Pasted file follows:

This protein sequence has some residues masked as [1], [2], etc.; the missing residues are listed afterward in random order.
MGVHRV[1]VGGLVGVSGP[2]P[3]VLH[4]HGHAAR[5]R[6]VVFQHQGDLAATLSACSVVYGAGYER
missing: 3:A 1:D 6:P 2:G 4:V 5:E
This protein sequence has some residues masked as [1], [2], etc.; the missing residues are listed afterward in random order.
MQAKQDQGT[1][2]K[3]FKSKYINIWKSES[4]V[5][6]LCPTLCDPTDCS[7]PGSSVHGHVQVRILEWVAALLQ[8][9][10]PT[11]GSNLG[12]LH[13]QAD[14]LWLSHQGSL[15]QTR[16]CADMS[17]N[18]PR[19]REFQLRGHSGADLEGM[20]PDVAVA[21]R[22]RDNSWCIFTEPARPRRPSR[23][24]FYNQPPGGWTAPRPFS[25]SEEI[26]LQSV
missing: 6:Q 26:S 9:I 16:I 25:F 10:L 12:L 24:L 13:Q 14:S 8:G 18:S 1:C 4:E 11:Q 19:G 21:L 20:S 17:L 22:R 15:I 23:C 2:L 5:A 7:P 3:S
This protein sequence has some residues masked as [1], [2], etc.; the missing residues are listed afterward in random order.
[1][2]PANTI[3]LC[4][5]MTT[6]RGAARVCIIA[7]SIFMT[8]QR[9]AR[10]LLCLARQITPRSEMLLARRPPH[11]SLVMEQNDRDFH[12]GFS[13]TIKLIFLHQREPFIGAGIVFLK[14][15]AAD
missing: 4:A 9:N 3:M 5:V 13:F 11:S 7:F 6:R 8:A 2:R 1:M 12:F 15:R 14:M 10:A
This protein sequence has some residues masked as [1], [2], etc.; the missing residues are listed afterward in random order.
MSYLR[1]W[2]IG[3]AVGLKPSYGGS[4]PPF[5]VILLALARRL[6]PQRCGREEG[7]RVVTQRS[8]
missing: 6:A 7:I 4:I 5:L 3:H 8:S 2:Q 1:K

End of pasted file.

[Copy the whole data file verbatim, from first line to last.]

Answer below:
This protein sequence has some residues masked as [1], [2], etc.; the missing residues are listed afterward in random order.
MGVHRV[1]VGGLVGVSGP[2]P[3]VLH[4]HGHAAR[5]R[6]VVFQHQGDLAATLSACSVVYGAGYER
missing: 3:A 1:D 6:P 2:G 4:V 5:E
This protein sequence has some residues masked as [1], [2], etc.; the missing residues are listed afterward in random order.
MQAKQDQGT[1][2]K[3]FKSKYINIWKSES[4]V[5][6]LCPTLCDPTDCS[7]PGSSVHGHVQVRILEWVAALLQ[8][9][10]PT[11]GSNLG[12]LH[13]QAD[14]LWLSHQGSL[15]QTR[16]CADMS[17]N[18]PR[19]REFQLRGHSGADLEGM[20]PDVAVA[21]R[22]RDNSWCIFTEPARPRRPSR[23][24]FYNQPPGGWTAPRPFS[25]SEEI[26]LQSV
missing: 6:Q 26:S 9:I 16:I 25:F 10:L 12:L 24:L 13:Q 14:S 8:G 18:S 1:C 4:E 11:Q 19:G 21:L 20:S 17:L 22:R 15:I 23:C 2:L 5:A 7:P 3:S
This protein sequence has some residues masked as [1], [2], etc.; the missing residues are listed afterward in random order.
[1][2]PANTI[3]LC[4][5]MTT[6]RGAARVCIIA[7]SIFMT[8]QR[9]AR[10]LLCLARQITPRSEMLLARRPPH[11]SLVMEQNDRDFH[12]GFS[13]TIKLIFLHQREPFIGAGIVFLK[14][15]AAD
missing: 4:A 9:N 3:M 5:V 13:F 11:S 7:F 6:R 8:A 2:R 1:M 12:F 15:R 14:M 10:A
This protein sequence has some residues masked as [1], [2], etc.; the missing residues are listed afterward in random order.
MSYLR[1]W[2]IG[3]AVGLKPSYGGS[4]PPF[5]VILLALARRL[6]PQRCGREEG[7]RVVTQRS[8]
missing: 6:A 7:I 4:I 5:L 3:H 8:S 2:Q 1:K